INNOVATION FUND Innovation, Integration, & Implementation Chronic Care and Patient Centred Care SHOWCASE 2016 INNOVATION FUND Innovation, Integration, & Implementation Chronic Care and Patient Centred Care SHOWCASE 2016

Training Health Professionals to Deliver an Intervention Based on Problem Solving Techniques to Informal Caregivers of Clients with Dementia Living in the Community

Chronic Care and Patient-Centred Care


Virginia Wesson

416-586-4800 x 6159

Sinai Health System, University of Toronto


Community based care coordinators can be taught Problem Solving Techniques that they can then apply in their work with carers of family members with dementia. Carers learned to more effectively manage dementia care, experienced reduction in burden and increased capacity to care for their family members at home. Improving carers’ skills may reduce reliance on primary care, psychiatric services and long term care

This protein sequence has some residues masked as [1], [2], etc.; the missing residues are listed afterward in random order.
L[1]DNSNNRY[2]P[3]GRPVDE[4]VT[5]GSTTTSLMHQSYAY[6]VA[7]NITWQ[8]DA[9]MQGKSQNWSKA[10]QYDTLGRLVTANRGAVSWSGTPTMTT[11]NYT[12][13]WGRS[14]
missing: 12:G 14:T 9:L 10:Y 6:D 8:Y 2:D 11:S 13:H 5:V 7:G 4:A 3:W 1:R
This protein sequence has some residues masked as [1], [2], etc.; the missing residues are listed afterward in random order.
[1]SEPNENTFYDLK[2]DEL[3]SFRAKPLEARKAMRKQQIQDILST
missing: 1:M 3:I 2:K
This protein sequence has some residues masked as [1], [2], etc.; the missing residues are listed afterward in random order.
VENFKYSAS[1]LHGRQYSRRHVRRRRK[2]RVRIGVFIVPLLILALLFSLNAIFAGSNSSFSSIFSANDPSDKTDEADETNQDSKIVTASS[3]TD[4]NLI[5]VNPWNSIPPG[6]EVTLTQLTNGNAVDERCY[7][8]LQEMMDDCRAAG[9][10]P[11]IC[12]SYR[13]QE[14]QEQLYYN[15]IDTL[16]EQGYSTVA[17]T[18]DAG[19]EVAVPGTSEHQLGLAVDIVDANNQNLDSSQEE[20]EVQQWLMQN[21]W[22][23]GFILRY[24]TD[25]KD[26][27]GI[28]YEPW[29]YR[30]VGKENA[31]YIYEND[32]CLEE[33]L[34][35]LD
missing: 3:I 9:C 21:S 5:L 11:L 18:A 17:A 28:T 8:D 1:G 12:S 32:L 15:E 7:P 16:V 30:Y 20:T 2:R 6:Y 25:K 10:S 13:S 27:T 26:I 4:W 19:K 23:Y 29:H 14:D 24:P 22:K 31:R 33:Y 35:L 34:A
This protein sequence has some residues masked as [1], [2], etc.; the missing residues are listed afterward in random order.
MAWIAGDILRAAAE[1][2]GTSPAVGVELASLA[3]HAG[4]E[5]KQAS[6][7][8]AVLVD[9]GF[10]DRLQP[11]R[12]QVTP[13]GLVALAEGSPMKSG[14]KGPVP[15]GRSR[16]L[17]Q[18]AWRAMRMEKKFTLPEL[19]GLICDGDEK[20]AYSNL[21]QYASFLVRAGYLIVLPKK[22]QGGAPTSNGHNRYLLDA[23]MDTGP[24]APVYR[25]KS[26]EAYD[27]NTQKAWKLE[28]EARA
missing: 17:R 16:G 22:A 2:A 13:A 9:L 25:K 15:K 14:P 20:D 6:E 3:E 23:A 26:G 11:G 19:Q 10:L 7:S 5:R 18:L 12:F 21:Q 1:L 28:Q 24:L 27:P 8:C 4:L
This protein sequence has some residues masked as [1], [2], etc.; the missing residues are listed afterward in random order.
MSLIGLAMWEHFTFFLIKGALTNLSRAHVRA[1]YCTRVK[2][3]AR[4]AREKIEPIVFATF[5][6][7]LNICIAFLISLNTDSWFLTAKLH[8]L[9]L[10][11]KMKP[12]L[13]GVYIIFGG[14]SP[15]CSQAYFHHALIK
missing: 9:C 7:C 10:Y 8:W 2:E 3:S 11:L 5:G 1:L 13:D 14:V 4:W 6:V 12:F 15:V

Family carers of individuals with dementia experience high levels of stress and burden. They are a population at risk requiring formal preventive and supportive interventions designed to meet their specific needs. However, the needs of family carers are often overlooked due to a lack of training for health care providers and little evidence to guide practice. Care Coordinators (CCs) of the Toronto Central Community Care Access Centres deliver care directly to clients and carers at home. Visits are often focused on completing a task but it was recognized that CCs could leverage their visits to deliver structured interventions fostering self-care and problem solving skills among carers. Methods: CCs were taught Problem Solving Technique (PST), a tested, structured intervention in which problems are examined systematically, defined explicitly and solutions found. CCs used PST to assist carers in identifying and managing unique caregiving challenges and developing dementia management skills. The use of PST, which involves a collaborative interaction between CC and carer, also might help create a stronger working therapeutic relationship.  Results: The PST grounded care visits were more effective than usual home visits by CCs in improving carers’ sense of caregiving competence and task and emotional coping and in reducing their burden and stress. Conclusions: The project demonstrated that CCs who received advanced training in PST could effectively deliver a PST intervention to carers at home thereby equipping carers to more effectively manage dementia care, decreasing their burden and enhancing their capacity to care for their family members in the community. Improving carers’ skills in dementia care may reduce their reliance on primary care and psychiatric services and prevent premature dependence on institutional care

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